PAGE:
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ON FAITH & MEDIA View Comments

Side Effects

By
John Mulderig
Source: Catholic News Service


Jude Law and Catherine Zeta-Jones star in a scene from the movie "Side Effects."
Intriguing but somewhat sordid, the psychiatry-themed drama Side Effects (Open Road) messes, quite successfully, with viewers' heads. Mature moviegoers may enjoy following the twisting trail of director Steven Soderbergh's clever puzzler.

Yet a number of red-flag elements preclude not only youngsters but those in search of casual diversion as well.

This is the story of British-born, New York-based analyst Dr. Jonathan Banks (Jude Law) and one of his patients, Emily Taylor (Rooney Mara).

Emily suffers from depression and suicidal tendencies. But she also has more concrete troubles: Her formerly high-flying husband, Martin (Channing Tatum), has just finished serving a prison term for insider trading. With his arrest, their idyllic suburban lifestyle was left in ruins, and Emily has been struggling to make ends meet ever since.

As Martin works to re-establish himself, Dr. Banks experiments, all too casually, with various anti-depressants for Emily. One of them turns out to have side effects in the form of sleepwalking and unconscious behavior. But Emily prefers these consequences to the far more unpleasant symptoms—like sudden nausea—induced by other prescriptions she's tried. So, at her behest, Dr. Banks keeps her on the drug.

Soon after, however, Emily commits a sensational crime under the hypnosislike influence of the medication. The ensuing firestorm of negative publicity threatens to destroy Dr. Banks' career.

All is not what it seems, of course—as Dr. Banks discovers once he begins to dig into Emily's past, including her relationship with her former shrink, Dr. Victoria Siebert (Catherine Zeta-Jones).

Scott Z. Burns' script raises implicit questions about a society awash in pharmaceuticals that may be more beneficial to their manufacturers' bottom line than to those taking them. But a handful of sexual encounters, some of them aberrant—as well as the gory offense at the heart of the plot—mean the rough-edged pieces of this jigsaw are for the sturdiest only.

The film contains brief but bloody violence, graphic marital lovemaking with fleeting nudity, semi-graphic lesbian sensuality, mature themes, including mental illness and suicide, at least one use of profanity as well as some rough and crude language. The Catholic News Service classification is L—limited adult audience, films whose problematic content many adults would find troubling. The Motion Picture Association of America rating is R—restricted. Under 17 requires accompanying parent or adult guardian.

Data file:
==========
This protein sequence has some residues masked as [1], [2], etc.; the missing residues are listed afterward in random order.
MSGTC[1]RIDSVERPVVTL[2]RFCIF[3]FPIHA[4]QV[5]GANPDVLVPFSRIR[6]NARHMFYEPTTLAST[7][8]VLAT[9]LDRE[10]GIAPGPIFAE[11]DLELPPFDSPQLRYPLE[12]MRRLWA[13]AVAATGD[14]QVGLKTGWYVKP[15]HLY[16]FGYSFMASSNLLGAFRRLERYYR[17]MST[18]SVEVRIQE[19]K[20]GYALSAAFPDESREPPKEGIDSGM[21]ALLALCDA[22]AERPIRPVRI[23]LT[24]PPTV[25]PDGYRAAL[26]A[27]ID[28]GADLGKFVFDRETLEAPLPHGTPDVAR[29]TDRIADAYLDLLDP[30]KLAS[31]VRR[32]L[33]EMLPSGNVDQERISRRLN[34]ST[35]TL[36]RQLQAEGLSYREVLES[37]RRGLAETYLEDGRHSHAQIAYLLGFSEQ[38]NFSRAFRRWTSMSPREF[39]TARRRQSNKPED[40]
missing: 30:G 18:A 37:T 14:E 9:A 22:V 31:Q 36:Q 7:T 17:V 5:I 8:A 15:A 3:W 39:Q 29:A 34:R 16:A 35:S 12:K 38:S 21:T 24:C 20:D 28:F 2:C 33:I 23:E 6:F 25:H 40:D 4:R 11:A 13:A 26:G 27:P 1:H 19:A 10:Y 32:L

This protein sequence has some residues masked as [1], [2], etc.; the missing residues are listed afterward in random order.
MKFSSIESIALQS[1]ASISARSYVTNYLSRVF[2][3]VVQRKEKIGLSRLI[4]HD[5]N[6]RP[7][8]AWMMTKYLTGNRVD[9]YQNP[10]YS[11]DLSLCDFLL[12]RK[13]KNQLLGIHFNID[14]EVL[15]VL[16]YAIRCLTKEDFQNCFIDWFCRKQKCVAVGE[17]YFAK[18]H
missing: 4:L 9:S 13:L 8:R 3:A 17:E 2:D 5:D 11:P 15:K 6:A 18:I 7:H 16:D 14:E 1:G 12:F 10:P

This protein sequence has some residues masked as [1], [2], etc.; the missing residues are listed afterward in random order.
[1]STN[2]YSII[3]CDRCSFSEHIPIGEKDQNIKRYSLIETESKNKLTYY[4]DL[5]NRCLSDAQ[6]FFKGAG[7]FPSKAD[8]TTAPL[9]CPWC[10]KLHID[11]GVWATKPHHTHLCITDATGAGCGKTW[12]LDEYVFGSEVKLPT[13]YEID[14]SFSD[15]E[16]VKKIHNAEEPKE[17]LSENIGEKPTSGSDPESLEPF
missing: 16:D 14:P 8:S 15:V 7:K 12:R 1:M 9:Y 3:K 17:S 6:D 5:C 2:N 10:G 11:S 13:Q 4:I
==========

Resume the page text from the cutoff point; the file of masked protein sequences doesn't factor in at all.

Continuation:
*****
John Mulderig is on the staff of Catholic News Service.



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Rose of Viterbo: Rose achieved sainthood in only 18 years of life. Even as a child Rose had a great desire to pray and to aid the poor. While still very young, she began a life of penance in her parents’ house. She was as generous to the poor as she was strict with herself. At the age of 10 she became a Secular Franciscan and soon began preaching in the streets about sin and the sufferings of Jesus.
<p>Viterbo, her native city, was then in revolt against the pope. When Rose took the pope’s side against the emperor, she and her family were exiled from the city. When the pope’s side won in Viterbo, Rose was allowed to return. Her attempt at age 15 to found a religious community failed, and she returned to a life of prayer and penance in her father’s home, where she died in 1251. Rose was canonized in 1457.</p> American Catholic Blog Obedience is not a joke, it is a sacrifice. The more you love God, the more you will obey. Obedience is a cross—pick up your cross and follow him. Everyone in the world has to obey in some way or another. People are forced to obey or they will lose their jobs. But we obey out of love for Jesus.

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